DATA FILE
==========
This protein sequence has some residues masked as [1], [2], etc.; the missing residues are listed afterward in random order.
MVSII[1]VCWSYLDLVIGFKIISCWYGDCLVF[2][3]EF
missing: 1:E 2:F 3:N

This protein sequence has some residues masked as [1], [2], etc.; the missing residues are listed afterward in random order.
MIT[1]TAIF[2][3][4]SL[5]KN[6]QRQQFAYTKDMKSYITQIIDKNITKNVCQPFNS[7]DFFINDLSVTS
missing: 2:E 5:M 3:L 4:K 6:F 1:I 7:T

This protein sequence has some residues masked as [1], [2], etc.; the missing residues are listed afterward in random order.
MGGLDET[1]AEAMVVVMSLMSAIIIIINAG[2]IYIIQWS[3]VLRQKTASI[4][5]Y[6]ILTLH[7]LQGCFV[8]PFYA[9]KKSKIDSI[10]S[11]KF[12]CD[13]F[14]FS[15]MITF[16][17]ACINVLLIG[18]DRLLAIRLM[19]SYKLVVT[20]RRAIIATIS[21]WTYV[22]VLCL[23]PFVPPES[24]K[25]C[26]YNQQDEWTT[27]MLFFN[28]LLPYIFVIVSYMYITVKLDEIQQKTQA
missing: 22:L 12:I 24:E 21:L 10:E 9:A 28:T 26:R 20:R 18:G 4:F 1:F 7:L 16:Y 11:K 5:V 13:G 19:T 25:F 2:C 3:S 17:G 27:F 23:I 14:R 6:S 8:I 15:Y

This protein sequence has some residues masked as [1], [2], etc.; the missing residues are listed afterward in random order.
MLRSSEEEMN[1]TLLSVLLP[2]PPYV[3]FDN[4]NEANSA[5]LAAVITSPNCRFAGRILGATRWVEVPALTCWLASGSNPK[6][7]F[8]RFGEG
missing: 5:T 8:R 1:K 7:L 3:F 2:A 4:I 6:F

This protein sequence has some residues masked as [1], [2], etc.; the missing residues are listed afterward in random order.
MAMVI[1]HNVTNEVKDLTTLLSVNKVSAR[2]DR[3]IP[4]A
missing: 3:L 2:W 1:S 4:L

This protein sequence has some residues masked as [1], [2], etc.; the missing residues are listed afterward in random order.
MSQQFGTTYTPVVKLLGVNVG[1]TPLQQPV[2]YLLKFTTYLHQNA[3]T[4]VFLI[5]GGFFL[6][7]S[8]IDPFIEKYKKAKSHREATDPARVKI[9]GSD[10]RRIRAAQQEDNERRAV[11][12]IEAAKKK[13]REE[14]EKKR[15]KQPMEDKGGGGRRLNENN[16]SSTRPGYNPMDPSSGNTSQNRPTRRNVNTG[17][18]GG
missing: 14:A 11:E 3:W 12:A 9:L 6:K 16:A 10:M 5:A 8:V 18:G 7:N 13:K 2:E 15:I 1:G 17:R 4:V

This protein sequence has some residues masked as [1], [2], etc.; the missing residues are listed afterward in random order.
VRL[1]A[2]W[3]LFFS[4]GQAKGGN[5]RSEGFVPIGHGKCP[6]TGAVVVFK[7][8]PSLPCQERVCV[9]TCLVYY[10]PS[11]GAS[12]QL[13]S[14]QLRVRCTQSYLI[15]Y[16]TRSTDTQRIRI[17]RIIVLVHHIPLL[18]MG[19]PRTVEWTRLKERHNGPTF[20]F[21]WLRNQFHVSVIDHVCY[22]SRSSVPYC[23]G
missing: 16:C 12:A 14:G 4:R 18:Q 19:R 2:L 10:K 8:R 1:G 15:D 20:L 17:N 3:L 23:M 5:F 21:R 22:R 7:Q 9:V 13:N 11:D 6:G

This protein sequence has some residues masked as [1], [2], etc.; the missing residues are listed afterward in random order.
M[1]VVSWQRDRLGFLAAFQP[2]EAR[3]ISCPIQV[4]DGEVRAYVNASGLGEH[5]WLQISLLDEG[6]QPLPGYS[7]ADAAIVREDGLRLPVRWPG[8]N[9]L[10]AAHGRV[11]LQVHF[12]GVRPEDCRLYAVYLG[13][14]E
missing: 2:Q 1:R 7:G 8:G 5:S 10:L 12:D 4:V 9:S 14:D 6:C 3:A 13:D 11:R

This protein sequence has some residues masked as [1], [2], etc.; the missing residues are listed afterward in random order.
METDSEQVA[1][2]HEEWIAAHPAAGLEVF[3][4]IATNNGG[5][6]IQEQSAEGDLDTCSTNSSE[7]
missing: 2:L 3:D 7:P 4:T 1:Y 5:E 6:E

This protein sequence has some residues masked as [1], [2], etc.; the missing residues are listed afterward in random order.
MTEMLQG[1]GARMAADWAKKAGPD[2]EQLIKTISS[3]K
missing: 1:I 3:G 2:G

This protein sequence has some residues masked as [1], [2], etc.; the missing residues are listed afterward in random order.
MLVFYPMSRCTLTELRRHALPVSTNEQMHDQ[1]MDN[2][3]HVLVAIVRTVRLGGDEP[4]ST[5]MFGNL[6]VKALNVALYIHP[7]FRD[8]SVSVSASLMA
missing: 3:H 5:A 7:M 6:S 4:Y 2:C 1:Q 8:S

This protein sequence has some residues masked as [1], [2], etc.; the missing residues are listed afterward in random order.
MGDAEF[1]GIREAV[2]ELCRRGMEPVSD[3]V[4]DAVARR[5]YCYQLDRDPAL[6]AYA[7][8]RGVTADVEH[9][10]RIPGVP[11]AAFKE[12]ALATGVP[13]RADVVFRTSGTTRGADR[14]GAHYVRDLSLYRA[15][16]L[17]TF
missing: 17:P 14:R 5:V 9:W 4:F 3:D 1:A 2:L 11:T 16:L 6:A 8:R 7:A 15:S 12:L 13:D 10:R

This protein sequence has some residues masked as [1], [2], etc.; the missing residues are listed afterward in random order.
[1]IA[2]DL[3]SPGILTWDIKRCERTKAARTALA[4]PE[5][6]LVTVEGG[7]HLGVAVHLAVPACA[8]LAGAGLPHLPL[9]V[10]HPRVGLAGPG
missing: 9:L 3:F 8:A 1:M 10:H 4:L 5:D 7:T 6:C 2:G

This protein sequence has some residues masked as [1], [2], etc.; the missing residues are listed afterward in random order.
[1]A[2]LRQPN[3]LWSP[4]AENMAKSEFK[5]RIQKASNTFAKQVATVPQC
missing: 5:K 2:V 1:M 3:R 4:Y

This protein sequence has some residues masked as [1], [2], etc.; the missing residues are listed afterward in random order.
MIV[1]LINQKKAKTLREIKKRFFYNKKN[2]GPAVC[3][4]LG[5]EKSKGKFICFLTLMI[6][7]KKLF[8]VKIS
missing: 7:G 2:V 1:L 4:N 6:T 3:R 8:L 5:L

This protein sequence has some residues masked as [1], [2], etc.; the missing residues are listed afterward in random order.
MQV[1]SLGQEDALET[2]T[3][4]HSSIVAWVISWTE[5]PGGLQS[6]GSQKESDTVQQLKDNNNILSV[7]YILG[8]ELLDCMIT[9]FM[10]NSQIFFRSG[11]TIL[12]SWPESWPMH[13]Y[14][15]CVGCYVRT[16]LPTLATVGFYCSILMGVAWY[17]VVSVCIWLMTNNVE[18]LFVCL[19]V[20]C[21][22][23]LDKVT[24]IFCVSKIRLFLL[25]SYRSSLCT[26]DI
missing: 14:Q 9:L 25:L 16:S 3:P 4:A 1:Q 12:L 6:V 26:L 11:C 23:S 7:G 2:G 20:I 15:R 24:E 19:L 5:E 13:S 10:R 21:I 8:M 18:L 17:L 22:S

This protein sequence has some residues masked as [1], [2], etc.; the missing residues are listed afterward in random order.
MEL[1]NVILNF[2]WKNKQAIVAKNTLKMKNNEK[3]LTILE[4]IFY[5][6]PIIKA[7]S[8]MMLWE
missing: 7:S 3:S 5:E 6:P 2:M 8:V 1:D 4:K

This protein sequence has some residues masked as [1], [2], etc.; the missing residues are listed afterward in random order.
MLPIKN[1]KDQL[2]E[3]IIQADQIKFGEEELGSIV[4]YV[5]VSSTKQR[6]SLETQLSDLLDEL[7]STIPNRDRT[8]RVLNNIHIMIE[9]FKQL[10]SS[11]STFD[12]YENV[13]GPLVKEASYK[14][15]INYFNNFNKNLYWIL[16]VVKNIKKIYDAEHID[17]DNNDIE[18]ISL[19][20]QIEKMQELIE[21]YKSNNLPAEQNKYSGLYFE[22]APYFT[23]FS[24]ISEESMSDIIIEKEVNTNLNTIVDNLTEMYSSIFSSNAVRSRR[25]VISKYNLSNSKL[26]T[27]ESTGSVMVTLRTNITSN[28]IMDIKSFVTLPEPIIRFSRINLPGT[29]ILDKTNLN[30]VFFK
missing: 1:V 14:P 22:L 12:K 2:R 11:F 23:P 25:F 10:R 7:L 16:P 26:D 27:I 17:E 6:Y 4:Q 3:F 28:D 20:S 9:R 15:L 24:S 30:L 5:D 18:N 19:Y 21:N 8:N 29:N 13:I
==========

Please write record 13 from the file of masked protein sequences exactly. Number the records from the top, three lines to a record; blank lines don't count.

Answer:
This protein sequence has some residues masked as [1], [2], etc.; the missing residues are listed afterward in random order.
[1]IA[2]DL[3]SPGILTWDIKRCERTKAARTALA[4]PE[5][6]LVTVEGG[7]HLGVAVHLAVPACA[8]LAGAGLPHLPL[9]V[10]HPRVGLAGPG
missing: 9:L 3:F 8:A 1:M 10:H 4:L 5:D 7:T 6:C 2:G